This will fetch all of the files that are needed to build GroupServer and E-Democracy's custom eggs. This repo is also used to save and share changes to the buildout configuration. If you plan to develop on E-Democracy, always be sure to do a git pull to get the latest buildout configuration and eggs.

Set config.cfg

Cd into the folder you just cloned into. Before we can run the installation script, we must first create and edit config.cfg. A config.cfg.sample is included in the buildout-config repo to make this a lot easier. Copy that:

cp config.cfg.sample config.cfg

Now edit config.cfg. Read the comments, and edit the values as necessary. host and zope_host should be set to the host name you selected earlier ('e-dem-box' in our example). Once you reach the Advanced Configuration Options section you should be done.


You should now be ready to run the installation script. Go to the folder that you cloned buildout-config into earlier and run the following command, as a regular user without sudo:


If you haven't used sudo recently, you will be prompted right away for your sudo password. After that, grab some coffee/beer/food, cause this will take a bit of time (20 to 60 minutes depending on your system and Internet connection).

This script will install a few other required system packages. It will then create an environment in which to install GroupServer, and create the databases that GroupServer and Zope need. Finally, it will run buildout, which will fetch the 100+ eggs that GroupServer/E-Democracy require.

Because this relies on fetching so much from the Internet, it is possible the script will fail due to network errors/congestion. If this happens, simply re-run the script. If it continues the fail at the same step, visit either irc:// (that's and let us know what problem you are having with the script.

Start GroupServer

Woohoo. At this point, you should now have an instance of GroupServer with custom E-Democracy eggs installed on your machine. Now it's time to start this thing up.

From the root folder of your local install (where you cloned buildout-config into earlier), simply run:

./bin/instance fg

If things go well, you will see some info scroll by in your console, concluding with the line 'INFO Zope Ready to handle requests'. Assuming this works well, you can now open your browser and enter the following (replacing 'e-dem-box' with whatever host name you choose earlier):


A page with the E-Democracy skin should appear that lists the groups currently available on your new local instance (which, at this point, will only be the Example Group.)

See Bare GroupServer

Earlier we configured Nginx so that requests to our selected host name would result in E-Democracy's custom eggs being used. If you want to see what GroupServer looks and acts like without the custom eggs, simply visit the same address at port 8080 (assuming you kept the default port in config.cfg). Thus, to see the bare GroupServer version of the groups page, you would visit:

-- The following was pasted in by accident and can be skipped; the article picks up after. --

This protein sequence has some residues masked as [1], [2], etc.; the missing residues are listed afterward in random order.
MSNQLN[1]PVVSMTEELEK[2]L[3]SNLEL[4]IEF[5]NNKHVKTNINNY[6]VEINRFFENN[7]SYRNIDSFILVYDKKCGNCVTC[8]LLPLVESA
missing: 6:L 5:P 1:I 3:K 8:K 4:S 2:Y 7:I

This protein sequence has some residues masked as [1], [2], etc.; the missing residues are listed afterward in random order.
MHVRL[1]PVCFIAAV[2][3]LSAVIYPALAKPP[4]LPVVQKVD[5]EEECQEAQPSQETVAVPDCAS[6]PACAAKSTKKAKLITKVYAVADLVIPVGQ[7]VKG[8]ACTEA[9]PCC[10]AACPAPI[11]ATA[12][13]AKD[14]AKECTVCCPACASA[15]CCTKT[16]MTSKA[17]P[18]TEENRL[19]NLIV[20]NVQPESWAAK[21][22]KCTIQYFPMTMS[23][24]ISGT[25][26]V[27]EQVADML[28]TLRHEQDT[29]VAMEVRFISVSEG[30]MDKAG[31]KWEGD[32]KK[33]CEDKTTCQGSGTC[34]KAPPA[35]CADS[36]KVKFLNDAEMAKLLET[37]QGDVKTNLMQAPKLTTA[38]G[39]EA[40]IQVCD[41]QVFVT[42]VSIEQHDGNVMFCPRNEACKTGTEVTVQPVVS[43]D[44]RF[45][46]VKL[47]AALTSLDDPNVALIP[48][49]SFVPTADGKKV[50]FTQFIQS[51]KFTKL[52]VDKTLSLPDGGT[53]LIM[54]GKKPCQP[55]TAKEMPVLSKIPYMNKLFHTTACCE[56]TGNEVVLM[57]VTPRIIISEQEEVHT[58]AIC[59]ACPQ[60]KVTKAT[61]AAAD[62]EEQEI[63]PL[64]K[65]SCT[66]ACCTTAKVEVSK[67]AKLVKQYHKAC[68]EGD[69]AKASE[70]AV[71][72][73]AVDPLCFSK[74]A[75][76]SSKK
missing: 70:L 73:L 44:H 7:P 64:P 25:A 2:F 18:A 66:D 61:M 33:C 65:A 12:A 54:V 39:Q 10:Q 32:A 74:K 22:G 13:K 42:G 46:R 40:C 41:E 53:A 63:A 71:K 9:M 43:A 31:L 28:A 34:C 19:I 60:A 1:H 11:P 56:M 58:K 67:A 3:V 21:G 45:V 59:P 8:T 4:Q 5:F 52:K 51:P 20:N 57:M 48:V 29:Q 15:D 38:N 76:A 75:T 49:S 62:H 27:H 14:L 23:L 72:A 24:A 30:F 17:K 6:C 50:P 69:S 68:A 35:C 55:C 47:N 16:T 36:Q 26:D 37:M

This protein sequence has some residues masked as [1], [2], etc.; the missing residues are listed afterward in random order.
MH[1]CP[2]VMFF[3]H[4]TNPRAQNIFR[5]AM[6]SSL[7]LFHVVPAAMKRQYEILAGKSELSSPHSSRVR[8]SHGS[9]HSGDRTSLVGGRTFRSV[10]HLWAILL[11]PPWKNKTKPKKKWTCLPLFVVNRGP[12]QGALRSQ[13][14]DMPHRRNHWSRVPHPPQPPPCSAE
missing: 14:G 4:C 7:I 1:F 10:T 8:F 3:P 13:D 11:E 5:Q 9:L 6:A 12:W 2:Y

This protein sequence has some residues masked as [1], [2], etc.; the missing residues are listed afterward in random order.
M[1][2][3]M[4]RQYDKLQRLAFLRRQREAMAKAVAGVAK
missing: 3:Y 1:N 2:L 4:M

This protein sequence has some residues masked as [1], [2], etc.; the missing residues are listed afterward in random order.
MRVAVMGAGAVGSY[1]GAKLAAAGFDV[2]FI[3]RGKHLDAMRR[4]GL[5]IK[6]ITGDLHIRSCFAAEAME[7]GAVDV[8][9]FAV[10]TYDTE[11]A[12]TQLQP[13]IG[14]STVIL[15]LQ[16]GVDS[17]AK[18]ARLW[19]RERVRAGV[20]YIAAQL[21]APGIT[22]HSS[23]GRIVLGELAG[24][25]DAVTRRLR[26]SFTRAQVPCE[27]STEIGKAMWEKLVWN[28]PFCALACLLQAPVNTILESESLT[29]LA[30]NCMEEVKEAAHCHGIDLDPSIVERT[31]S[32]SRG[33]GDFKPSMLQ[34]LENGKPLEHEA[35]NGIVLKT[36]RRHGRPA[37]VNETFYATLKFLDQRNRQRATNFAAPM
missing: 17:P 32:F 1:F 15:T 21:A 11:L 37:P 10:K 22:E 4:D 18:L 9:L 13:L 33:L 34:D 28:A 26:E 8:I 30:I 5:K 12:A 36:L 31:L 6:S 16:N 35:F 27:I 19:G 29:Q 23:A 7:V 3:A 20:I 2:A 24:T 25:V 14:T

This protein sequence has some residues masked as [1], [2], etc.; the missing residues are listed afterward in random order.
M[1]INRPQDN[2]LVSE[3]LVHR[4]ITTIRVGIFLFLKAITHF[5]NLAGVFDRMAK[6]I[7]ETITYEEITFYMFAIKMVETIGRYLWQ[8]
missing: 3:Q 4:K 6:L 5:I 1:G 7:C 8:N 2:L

Go to the ZMI

All of the steps that follow require you to work in the Zope Management Interface, a backend interface that lets you manipulate some of the objects (users, groups, pages, etc...) that make up your local instance of GroupServer/E-Democracy.

To get to the ZMI, enter the following address in your browser:

This assumes you are on Debian/Ubuntu, which provides a address. If you are not, then use instead. If you try to visit the manage page via your selected host name (i.e. e-dem-box/manage or e-dem-box:8080/manage), you will get caught by GroupServer's authentication system, which does not properly authenticate you to access the ZMI.

Once you go to the above address, you will be prompted for a username and password. This corresponds to the zope_admin and zope_password settings in config.cfg, and default to admin/admin.

Set the E-Democracy Homepage Welcome Text

The text at the top of the E-Democracy Homepage is set by the contents the file /groupserver/Content/initiat_site/welcome . If this file is empty or missing, GroupServer provides a default welcome statement. You can edit `welcome` to say whatever you would like.

Set Metadata

And we have to add a little bit of HTML metadata:

  1. Create a Page Template named metadata.xml
  2. In the file field, browse to the zmi folder in your GroupServer folder, and select metadata.xml
  3. Click Add and Edit
  4. You will see a compliation error, that is fine.
  5. Set the Content-Type to text/html
  6. Click Save Changes

Make Digests Work

  1. Go to ZMI
  2. Go to /groupserver/Content/initial_site
  3. Create a page template named digest_news.txt
  4. Set Content-Type to text/html
  5. Set body to the following (plain text):
Hello World

  1. Create a page template named digest_news.xml
  2. Set Content-Type to text/xml
  3. Set body to the following:
<p>Hello World!</p>

Make /groups Work

Add the groups_intro.xml Page Template

  1. In /groupserver/Content/initial_site/groups, create Page Template named groups_intro.xml
  2. Using the file field, browser to the zmi folder in your GroupServer folder, and select groups_intro.xml
  3. Click Add and Edit
  4. You will see a compilation error, that is fine.
  5. Set the Content-Type to text/html
  6. Click Save Changes

Remove An Old Interface

  1. In /groupserver/Content/initial_site/groups, go to the Interfaces tab
  2. In the Provided Interfaces list on the left, click the checkbox next to Products.GSContent.interfaces.IGSContentFolder
  3. Click the Remove button

Set category properties

  1. In /groupserver/Content/initial_site/groups, go to Properties tab
  2. Add a property named 'categories' of type lines
  3. Once saved, enter a couple of categoires ('Test', 'Empty')
  4. For each group that currently exists
    1. Go into the group's folder
    2. View the group's Properties
    3. Create a property named 'category' of type 'string', with a value equal to one of the categories entered above